Sermon Notes 1st Sunday in Advent, 2 December 2018 Anno Domini Anglican Orthodox Church

Sermon Notes 1st Sunday in Advent, 2 December 2018 Anno Domini Anglican Orthodox Church

 

The First Sunday in Advent.

The Collect.

ALMIGHTY God, give us grace that we may cast away the works of darkness, and put upon us the armour of light, now in the time of this mortal life, in which thy Son Jesus Christ came to visit us in great humility; that in the last day, when he shall come again in his glorious majesty to judge both the quick and the dead, we may rise to the life immortal, through him who liveth and reigneth with thee and the Holy Ghost, now and ever. Amen.

 

Comment on the Collect:

The people that walked in darkness have seen a great light: they that dwell in the land of the shadow of death, upon them hath the light shined. (Isaiah 9:2)

The people which sat in darkness saw great light; and to them which sat in the region and shadow of death light is sprung up. (Matt 4:16)

Then spake Jesus again unto them, saying, I am the light of the world: he that followeth me shall not walk in darkness, but shall have the light of life. (John 8:12)

Blessed is the man that walketh not in the counsel of the ungodly, nor standeth in the way of sinners, nor sitteth in the seat of the scornful. (Psalms 1:1)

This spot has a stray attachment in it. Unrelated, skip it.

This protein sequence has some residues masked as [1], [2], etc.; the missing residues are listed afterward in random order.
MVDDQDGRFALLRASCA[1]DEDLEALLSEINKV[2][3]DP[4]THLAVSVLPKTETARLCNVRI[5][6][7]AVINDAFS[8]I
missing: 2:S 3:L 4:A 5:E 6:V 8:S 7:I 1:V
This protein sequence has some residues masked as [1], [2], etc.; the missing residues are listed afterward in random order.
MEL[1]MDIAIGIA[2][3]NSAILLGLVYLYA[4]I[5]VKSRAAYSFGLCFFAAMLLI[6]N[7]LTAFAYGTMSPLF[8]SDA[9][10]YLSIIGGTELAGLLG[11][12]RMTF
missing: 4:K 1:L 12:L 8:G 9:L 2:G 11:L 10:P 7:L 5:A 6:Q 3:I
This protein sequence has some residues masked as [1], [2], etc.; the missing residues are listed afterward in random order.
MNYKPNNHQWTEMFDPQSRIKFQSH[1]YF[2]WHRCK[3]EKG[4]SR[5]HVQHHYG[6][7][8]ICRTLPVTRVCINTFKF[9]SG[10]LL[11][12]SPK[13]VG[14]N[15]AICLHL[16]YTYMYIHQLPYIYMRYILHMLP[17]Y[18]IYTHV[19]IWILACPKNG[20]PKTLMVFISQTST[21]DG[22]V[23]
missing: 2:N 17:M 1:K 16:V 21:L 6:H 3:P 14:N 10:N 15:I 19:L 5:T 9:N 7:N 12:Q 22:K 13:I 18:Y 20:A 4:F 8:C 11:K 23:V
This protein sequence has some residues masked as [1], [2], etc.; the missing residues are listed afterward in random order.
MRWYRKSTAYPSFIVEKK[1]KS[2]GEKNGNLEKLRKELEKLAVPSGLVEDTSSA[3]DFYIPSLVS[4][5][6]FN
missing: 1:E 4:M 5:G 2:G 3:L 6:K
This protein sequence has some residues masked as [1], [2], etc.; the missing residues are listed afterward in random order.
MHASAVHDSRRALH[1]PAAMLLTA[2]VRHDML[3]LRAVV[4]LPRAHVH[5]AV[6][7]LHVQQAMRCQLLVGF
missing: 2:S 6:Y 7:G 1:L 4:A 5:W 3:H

What a joyous time of the church Year! In reality, Advent is much like a pre-Christmas celebration. But Advent, like Christmas, has a double, or even triple, application. Adventum Domini (the Latin term for this Season) was originally intended to commemorate the fullness of the Christmas incarnation of Christ, since Christ literally ‘came at Christmas in the form of a man-child.’ The Sundays before the Nativity were originally called simply the 1st, 2nd, 3rd, et al. Sunday before the Nativity of Christ. But where the double or triple meaning of Advent? Christ came from eternity past to save us. He came to Abraham in pre-Incarnate form, and to others of the Old Testament Church, and He comes to us visibly in that Church of the New Testament. They were saved by faith in looking (with spiritual eyes) to the redemption which would be made available in Christ at His first Incarnation at Bethlehem.  But that pre-Incarnate advent was not the only advent of Christ. Christmas was surely the most spectacular Advent of all up until now. But Christ made an advent into your heart at the moment of your election in God, and He will come with great power and judgment at His final Advent as King of Kings and Lord of Lords. Advent and Christmas Season is very like that outward and visible sign of an inward and spiritual grace received at Baptism and Holy Communion. It is a season of joy and warmth.